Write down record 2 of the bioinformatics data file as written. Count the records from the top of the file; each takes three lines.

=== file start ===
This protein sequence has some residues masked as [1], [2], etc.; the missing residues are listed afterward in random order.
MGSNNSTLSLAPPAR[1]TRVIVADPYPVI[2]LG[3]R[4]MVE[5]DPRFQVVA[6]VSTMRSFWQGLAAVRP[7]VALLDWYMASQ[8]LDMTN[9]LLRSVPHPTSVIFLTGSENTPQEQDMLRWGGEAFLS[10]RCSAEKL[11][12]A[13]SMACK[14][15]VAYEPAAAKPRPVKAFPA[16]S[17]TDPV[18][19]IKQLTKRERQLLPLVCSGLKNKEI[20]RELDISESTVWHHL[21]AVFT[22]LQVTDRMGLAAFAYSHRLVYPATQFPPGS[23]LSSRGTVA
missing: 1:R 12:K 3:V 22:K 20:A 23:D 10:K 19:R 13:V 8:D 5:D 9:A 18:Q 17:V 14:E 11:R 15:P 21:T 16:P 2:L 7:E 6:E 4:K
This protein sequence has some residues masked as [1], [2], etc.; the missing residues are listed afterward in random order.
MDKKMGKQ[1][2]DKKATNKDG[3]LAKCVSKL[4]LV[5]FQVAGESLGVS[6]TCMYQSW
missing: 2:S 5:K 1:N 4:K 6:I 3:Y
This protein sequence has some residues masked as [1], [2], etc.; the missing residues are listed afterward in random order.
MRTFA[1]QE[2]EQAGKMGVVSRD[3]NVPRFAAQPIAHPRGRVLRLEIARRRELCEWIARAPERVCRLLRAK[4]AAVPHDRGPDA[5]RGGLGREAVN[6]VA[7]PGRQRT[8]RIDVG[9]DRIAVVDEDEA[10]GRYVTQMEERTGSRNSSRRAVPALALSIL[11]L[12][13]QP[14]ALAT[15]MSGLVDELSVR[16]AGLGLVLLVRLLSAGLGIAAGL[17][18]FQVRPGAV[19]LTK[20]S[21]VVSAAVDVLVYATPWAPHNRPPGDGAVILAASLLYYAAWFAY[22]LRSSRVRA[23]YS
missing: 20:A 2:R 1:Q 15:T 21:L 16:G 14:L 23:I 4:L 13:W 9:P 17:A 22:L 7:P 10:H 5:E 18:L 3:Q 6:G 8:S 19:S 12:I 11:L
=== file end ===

This protein sequence has some residues masked as [1], [2], etc.; the missing residues are listed afterward in random order.
MDKKMGKQ[1][2]DKKATNKDG[3]LAKCVSKL[4]LV[5]FQVAGESLGVS[6]TCMYQSW
missing: 2:S 5:K 1:N 4:K 6:I 3:Y